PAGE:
The Structure of Macbeth "William Shakespeare"

Before studying the structure of the play, we should mention one important point about the play. The Equivocation (theme of appearance and reality) which is central to Macbeth. Macbeth is a play about illusions where its situations are ambiguous. The murder of Duncan is the main theme of the play. Murdering Duncan is the right thing for Macbeth; however, this is the worst thing he did for himself and for his people. 

The WitchesThey appear to be predicting success, yet the prophecies appear to be disastrous for Macbeth. Their prophecies are interpreted in someway, but in fact they mean something different.

Macbeth: He seems to be a loyal hero, yet he reveals to be a traitor.

Lady Macbeth: she is not at all what she seems. Even though she appears very strong and confident at the beginning of the play, she declines (after the banquet scene) and becomes a pathetic character. At the end, she is nothing more than a mortal woman. She becomes a weak person who is suffering, feeling guilty about the pains of her conscience. 

Malcolm: he seems to be a villain, but in fact he is a hero, and he was thinking in order to rebuild his country. He is ready to give himself to Scotland and to Macduff. Although he seems to be innocent and inexperienced man, he is the one who recognizes the equivocation of the witches prophecy. 

     "Everything the witches said was only an illusion." 

Therefore, we could say that the language, the verse, and the structure of the whole play is built on this equivocation.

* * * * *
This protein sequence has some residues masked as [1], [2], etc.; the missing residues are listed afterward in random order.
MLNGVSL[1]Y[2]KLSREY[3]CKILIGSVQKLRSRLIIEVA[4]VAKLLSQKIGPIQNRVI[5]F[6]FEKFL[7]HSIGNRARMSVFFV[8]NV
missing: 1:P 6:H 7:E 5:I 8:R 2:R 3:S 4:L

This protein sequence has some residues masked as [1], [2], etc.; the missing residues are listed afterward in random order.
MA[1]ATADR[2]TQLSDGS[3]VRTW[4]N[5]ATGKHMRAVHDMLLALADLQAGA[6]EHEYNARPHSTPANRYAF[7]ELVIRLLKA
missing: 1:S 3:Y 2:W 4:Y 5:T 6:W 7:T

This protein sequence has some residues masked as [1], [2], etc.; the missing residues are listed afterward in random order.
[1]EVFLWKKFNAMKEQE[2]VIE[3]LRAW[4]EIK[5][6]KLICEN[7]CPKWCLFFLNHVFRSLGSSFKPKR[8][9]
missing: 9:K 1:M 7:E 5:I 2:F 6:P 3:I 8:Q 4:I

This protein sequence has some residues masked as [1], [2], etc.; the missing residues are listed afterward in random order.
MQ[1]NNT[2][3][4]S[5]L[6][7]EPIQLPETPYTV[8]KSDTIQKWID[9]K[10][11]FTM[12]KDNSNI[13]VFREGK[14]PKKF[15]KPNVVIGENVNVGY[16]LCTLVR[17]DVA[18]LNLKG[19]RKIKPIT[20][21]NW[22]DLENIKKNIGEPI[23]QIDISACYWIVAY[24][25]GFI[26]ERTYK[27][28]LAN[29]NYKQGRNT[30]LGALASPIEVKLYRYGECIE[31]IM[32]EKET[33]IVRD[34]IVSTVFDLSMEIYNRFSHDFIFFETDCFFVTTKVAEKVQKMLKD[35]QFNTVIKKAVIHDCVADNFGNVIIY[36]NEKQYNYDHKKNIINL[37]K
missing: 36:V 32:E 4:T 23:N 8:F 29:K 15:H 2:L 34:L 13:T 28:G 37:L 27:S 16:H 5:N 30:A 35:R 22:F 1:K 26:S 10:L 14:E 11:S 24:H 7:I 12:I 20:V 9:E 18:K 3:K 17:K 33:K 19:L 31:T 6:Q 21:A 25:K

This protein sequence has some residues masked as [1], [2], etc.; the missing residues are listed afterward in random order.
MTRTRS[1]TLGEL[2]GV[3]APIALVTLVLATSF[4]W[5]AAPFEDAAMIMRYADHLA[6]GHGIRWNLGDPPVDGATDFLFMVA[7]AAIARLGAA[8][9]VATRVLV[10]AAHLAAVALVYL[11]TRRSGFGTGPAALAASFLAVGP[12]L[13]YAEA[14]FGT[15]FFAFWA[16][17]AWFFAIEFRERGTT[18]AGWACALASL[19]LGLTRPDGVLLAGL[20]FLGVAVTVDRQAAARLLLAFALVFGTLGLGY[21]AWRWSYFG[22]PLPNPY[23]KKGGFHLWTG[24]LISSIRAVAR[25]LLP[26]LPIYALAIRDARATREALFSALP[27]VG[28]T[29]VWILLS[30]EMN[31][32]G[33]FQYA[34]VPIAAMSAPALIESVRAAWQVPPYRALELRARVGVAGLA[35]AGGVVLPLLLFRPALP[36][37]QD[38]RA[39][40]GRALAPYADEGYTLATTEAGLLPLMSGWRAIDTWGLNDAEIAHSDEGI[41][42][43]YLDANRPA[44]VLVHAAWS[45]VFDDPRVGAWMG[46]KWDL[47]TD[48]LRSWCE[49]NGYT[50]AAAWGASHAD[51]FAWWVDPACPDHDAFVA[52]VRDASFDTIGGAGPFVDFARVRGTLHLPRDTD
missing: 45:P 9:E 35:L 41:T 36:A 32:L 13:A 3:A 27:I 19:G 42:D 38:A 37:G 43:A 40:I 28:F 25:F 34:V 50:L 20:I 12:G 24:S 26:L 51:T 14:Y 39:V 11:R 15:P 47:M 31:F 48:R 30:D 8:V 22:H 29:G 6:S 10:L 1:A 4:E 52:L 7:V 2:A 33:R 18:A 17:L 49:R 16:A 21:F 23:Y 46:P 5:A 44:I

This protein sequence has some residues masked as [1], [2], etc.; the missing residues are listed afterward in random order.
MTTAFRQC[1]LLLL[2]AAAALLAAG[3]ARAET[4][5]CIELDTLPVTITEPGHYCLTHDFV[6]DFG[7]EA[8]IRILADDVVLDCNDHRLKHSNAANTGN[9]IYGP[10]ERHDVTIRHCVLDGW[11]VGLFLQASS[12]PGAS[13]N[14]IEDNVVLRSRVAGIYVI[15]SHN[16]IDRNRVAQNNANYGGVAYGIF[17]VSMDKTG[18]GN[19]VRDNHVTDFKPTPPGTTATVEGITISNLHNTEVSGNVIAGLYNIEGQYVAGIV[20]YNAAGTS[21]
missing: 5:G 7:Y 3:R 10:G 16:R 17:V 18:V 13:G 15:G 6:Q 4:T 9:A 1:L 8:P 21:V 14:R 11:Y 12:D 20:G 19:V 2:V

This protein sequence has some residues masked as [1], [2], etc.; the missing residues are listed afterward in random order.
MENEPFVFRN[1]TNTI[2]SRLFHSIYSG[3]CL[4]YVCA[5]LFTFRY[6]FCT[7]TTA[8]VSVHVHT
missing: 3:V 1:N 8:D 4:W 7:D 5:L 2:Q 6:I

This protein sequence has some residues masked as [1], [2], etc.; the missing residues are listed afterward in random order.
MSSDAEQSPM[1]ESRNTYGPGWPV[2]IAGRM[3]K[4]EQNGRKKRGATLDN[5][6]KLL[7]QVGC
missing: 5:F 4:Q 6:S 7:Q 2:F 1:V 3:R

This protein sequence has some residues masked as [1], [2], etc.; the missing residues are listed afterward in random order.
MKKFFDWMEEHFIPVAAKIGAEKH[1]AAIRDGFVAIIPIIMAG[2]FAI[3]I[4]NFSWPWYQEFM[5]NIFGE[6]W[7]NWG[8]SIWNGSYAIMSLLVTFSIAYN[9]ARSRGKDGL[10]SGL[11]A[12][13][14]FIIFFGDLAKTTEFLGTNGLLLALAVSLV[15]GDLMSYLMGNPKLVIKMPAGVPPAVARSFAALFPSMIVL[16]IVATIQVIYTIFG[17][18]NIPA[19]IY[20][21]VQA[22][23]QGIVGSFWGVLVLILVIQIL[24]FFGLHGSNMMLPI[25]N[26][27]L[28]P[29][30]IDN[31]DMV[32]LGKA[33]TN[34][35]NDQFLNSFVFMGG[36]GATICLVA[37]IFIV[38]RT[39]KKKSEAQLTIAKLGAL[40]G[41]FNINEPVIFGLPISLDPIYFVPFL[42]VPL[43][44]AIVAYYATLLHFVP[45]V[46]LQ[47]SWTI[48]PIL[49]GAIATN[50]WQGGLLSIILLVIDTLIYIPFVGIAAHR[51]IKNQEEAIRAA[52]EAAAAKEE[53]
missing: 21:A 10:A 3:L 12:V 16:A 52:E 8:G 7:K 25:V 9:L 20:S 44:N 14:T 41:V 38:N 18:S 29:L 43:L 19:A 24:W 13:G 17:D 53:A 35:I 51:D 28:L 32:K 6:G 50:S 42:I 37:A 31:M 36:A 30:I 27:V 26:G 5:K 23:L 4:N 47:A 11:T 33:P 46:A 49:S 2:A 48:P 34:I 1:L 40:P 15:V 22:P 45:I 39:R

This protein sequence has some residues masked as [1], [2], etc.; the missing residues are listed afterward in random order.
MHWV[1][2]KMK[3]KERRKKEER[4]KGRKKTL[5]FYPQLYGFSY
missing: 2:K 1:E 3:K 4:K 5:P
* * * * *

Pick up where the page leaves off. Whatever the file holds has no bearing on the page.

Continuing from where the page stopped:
Language: (images)
Macbeth is the play that has a distinguished quality because the images evoke more action than any other play. In this play, thought and consequent movement become nearly one.

Soliloquy: every soliloquy that Macbeth speaks is active, but it implies evil. There are images that are very evocative (Macduff's family). 

Supernatural elements: in Hamlet and Julius Caesar, these elements seem to add in the action of the play, for we could easily dismiss the ghost in Hamlet because the appearance of the ghost added to Hamlet's melancholy, but it was not the cause. By nature, Hamlet is melancholic. The ghost just added his melancholy (his character didn't really change with the appearance of the ghost). We could dismiss the ghost from our experience of the play. The ghost of Hamlet's father can't escape our tendency to be skeptical, irritated, and amused (it doesn't have an effect). 

The witches: they are the "weird sisters". They are not described as ghosts, and the fact that they are "weird sisters" gives them a status that is more real (natural). Their appearance makes everything weird to be more natural (domestic). The power of the witches is expressed in different ways. We can't look at the witches in the same way as we look at the ghost because the ghost is a supernatural power. 

In all shakespeare's plays, the most part is written in blank verse-iambic pentameter. Occasionally, Shakespeare uses in this play rhyming couplets (the witches speech). Macbeth uses rhyming couplets more often than any other character in the play.

We have 4 situations: 
1) Macbeth's letter to his wife - Act 1 scene 5 
2) The porter scene - Act 2 scene 3        
3) The dialogue between Macduff's lady and her son - Act 4 scene 2 
4) The sleep walking scene - Act 5 scene 1 

Prose denotes the low social position or situation that is abnormal (sleep walking scene). 
The play is full of tumult (no calm), wherever, the witches appear, we can hear a thunderstorm. When they are absent, we can hear shipwreck, blowing down churches, trees and castles. We have profusion of storms, sounds, and tumult.